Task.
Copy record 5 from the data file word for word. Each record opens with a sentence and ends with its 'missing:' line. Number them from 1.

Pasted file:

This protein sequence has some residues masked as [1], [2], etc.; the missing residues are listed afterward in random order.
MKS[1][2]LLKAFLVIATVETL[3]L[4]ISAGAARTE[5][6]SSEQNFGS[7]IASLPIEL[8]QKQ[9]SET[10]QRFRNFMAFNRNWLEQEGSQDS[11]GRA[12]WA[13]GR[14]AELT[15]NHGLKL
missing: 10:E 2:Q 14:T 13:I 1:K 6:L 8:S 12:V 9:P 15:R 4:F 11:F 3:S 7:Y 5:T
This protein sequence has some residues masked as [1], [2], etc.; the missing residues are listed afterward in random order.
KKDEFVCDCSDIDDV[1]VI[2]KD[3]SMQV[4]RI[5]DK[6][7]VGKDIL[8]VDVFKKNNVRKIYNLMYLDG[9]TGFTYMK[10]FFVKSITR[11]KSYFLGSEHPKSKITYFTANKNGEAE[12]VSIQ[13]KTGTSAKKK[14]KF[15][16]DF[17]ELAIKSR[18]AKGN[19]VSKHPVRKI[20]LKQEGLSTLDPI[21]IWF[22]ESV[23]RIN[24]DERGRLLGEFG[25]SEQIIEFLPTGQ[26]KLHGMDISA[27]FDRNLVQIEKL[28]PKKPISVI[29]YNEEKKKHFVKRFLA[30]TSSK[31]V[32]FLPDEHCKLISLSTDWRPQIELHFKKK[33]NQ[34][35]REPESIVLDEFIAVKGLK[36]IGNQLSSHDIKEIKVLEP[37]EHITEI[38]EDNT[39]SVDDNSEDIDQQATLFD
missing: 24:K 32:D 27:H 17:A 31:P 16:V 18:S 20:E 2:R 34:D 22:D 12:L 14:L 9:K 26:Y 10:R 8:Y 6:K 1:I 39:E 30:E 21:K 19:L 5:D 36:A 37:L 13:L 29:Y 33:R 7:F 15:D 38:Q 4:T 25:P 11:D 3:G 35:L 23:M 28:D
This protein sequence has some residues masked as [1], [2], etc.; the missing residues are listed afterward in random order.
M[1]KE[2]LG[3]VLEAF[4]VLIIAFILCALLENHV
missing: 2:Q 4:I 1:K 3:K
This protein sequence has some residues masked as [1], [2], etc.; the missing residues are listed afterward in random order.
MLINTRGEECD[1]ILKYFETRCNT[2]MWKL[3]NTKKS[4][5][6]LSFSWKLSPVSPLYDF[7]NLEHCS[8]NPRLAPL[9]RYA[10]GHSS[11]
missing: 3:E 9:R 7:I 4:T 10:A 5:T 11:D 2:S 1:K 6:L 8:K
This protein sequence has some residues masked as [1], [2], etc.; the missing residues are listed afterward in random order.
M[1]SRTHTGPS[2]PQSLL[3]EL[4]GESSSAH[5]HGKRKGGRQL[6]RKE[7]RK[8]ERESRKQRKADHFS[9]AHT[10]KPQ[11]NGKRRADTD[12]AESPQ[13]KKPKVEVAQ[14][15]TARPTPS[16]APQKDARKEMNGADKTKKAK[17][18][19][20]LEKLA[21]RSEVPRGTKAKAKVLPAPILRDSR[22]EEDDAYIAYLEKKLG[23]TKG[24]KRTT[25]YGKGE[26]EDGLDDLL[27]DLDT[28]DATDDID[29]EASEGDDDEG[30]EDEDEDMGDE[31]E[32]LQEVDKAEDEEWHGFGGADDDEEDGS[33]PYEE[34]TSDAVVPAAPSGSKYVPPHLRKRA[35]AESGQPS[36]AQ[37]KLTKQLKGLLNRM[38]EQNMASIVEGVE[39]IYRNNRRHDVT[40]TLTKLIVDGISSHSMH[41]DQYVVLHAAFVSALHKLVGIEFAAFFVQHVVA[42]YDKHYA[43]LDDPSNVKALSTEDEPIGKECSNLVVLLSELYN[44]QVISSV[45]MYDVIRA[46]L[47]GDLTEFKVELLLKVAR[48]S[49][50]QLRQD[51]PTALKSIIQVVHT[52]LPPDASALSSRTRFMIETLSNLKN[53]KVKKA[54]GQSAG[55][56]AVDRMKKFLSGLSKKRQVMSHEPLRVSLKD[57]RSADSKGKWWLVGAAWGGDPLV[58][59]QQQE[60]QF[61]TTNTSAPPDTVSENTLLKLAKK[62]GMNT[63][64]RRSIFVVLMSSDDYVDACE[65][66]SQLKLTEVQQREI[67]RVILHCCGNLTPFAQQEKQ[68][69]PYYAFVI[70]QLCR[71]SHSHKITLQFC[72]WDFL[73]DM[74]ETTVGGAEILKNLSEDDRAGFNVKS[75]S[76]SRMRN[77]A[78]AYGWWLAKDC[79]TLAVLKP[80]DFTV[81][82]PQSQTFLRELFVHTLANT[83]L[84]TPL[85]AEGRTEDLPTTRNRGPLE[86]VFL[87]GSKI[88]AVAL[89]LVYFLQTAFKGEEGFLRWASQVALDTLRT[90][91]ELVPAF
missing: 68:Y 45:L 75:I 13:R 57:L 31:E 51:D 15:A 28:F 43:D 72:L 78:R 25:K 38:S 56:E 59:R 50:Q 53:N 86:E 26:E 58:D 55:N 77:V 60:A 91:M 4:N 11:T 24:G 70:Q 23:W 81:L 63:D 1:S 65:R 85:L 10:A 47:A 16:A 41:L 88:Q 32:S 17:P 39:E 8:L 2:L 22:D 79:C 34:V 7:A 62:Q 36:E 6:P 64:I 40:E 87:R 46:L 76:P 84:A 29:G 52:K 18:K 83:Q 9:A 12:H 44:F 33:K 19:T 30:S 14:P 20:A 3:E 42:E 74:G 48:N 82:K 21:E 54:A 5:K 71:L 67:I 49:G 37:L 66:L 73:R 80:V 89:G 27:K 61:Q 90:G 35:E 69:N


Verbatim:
This protein sequence has some residues masked as [1], [2], etc.; the missing residues are listed afterward in random order.
M[1]SRTHTGPS[2]PQSLL[3]EL[4]GESSSAH[5]HGKRKGGRQL[6]RKE[7]RK[8]ERESRKQRKADHFS[9]AHT[10]KPQ[11]NGKRRADTD[12]AESPQ[13]KKPKVEVAQ[14][15]TARPTPS[16]APQKDARKEMNGADKTKKAK[17][18][19][20]LEKLA[21]RSEVPRGTKAKAKVLPAPILRDSR[22]EEDDAYIAYLEKKLG[23]TKG[24]KRTT[25]YGKGE[26]EDGLDDLL[27]DLDT[28]DATDDID[29]EASEGDDDEG[30]EDEDEDMGDE[31]E[32]LQEVDKAEDEEWHGFGGADDDEEDGS[33]PYEE[34]TSDAVVPAAPSGSKYVPPHLRKRA[35]AESGQPS[36]AQ[37]KLTKQLKGLLNRM[38]EQNMASIVEGVE[39]IYRNNRRHDVT[40]TLTKLIVDGISSHSMH[41]DQYVVLHAAFVSALHKLVGIEFAAFFVQHVVA[42]YDKHYA[43]LDDPSNVKALSTEDEPIGKECSNLVVLLSELYN[44]QVISSV[45]MYDVIRA[46]L[47]GDLTEFKVELLLKVAR[48]S[49][50]QLRQD[51]PTALKSIIQVVHT[52]LPPDASALSSRTRFMIETLSNLKN[53]KVKKA[54]GQSAG[55][56]AVDRMKKFLSGLSKKRQVMSHEPLRVSLKD[57]RSADSKGKWWLVGAAWGGDPLV[58][59]QQQE[60]QF[61]TTNTSAPPDTVSENTLLKLAKK[62]GMNT[63][64]RRSIFVVLMSSDDYVDACE[65][66]SQLKLTEVQQREI[67]RVILHCCGNLTPFAQQEKQ[68][69]PYYAFVI[70]QLCR[71]SHSHKITLQFC[72]WDFL[73]DM[74]ETTVGGAEILKNLSEDDRAGFNVKS[75]S[76]SRMRN[77]A[78]AYGWWLAKDC[79]TLAVLKP[80]DFTV[81][82]PQSQTFLRELFVHTLANT[83]L[84]TPL[85]AEGRTEDLPTTRNRGPLE[86]VFL[87]GSKI[88]AVAL[89]LVYFLQTAFKGEEGFLRWASQVALDTLRT[90][91]ELVPAF
missing: 68:Y 45:L 75:I 13:R 57:L 31:E 51:D 15:A 28:F 43:D 72:L 78:R 25:K 38:S 56:E 59:R 50:Q 53:N 86:E 26:E 58:D 55:N 77:V 60:A 91:M 4:N 11:T 24:G 70:Q 23:W 81:L 63:D 1:S 65:R 85:L 10:A 47:A 16:A 41:L 88:Q 32:S 17:P 39:E 8:L 2:L 22:D 79:C 34:V 7:A 62:Q 36:E 6:P 64:I 40:E 87:R 46:L 76:P 84:A 29:G 52:K 18:K 83:Q 9:A 12:H 44:F 33:K 19:T 30:S 14:P 20:A 3:E 42:E 74:G 48:N 82:K 21:E 54:A 5:K 71:L 67:I 49:G 37:L 66:L 73:R 80:V 89:G 27:K 61:Q 90:G 35:E 69:N